2. By accident, I left the oven temperature at 535 degrees (probably more like 515 measured by a more reasonable oven than mine) for the first 6 minutes of the bake.
  3. After the baguettes had finished baking, I turned off the oven, propped the door open, and left them in for another 5 minutes, in hopes of a crisper crust.

The Results: External Shots


As you can see, the crumb was relatively tight, and the scores very shallow, and so in that respect this batch was pretty disappointing.  On the other hand, at least the slashes were a little more consistent?  However, the flavor was somewhat better, and although the crumb lacked big open holes, it had a creamier texture than past weeks.  The crust was also nicer--although a little chewy on the bottom, the rest was thin and crispy.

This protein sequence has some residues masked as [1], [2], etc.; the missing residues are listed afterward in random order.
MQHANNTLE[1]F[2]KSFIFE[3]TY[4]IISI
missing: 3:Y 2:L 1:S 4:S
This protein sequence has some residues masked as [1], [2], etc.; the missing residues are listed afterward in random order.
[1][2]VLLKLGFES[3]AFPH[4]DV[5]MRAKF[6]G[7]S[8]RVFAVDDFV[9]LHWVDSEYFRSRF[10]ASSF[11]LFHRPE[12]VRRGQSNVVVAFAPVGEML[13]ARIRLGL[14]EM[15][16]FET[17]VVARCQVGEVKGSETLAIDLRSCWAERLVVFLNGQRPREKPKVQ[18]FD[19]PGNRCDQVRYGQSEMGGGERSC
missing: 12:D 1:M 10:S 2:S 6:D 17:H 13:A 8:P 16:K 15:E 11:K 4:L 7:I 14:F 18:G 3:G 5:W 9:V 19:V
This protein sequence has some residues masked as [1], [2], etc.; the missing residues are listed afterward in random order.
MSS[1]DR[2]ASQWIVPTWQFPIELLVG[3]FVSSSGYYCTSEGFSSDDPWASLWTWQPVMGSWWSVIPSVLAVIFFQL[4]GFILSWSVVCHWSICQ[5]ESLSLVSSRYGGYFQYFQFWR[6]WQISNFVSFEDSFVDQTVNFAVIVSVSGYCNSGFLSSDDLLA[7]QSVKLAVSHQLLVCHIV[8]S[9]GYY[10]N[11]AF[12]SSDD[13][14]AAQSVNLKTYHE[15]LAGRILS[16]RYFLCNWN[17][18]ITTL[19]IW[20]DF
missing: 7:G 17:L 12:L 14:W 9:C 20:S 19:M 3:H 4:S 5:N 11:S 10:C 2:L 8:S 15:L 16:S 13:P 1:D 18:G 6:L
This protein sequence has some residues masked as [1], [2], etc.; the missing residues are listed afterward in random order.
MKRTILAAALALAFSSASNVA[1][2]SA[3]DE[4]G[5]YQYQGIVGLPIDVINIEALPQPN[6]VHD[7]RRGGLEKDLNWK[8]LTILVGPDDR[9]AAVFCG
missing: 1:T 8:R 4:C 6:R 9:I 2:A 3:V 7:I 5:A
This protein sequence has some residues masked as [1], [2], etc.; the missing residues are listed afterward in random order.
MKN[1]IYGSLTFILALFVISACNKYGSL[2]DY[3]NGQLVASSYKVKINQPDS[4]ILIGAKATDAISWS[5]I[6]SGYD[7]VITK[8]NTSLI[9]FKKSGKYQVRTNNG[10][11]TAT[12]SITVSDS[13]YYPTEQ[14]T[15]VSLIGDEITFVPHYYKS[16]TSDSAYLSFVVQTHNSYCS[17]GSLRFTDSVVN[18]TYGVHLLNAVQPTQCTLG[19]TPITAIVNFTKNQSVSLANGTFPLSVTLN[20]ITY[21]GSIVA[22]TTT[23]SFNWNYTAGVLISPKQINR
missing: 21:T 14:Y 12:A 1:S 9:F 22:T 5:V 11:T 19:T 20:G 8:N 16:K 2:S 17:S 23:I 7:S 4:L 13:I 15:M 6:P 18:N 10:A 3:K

As for why this happened, I have a few thoughts, although if anyone else has some I'd love to hear it.  I think the poolish is still over-fermenting.  Although it wasn't as bad, I could still smell the alcohol, which isn't a good sign.  I can't reasonably let a poolish sit overnight for much less than 9 hours, so I'll have to either cut the yeast (tricky when I'm starting from 1/8 tsp), or make extra poolish and throw some away.  I also think that goofing up the oven temperature may have hampered the ability of the cuts to open, although I think primarily I just didn't slash deeply enough.  I also wonder if I might be degassng too much when I shape the baguettes.

I think next week I'm not going to vary anything except to change the yeast proportion in the poolish, and skip the goof on the oven temperature.  If I still get a tight crumb, then I'll examine other factors.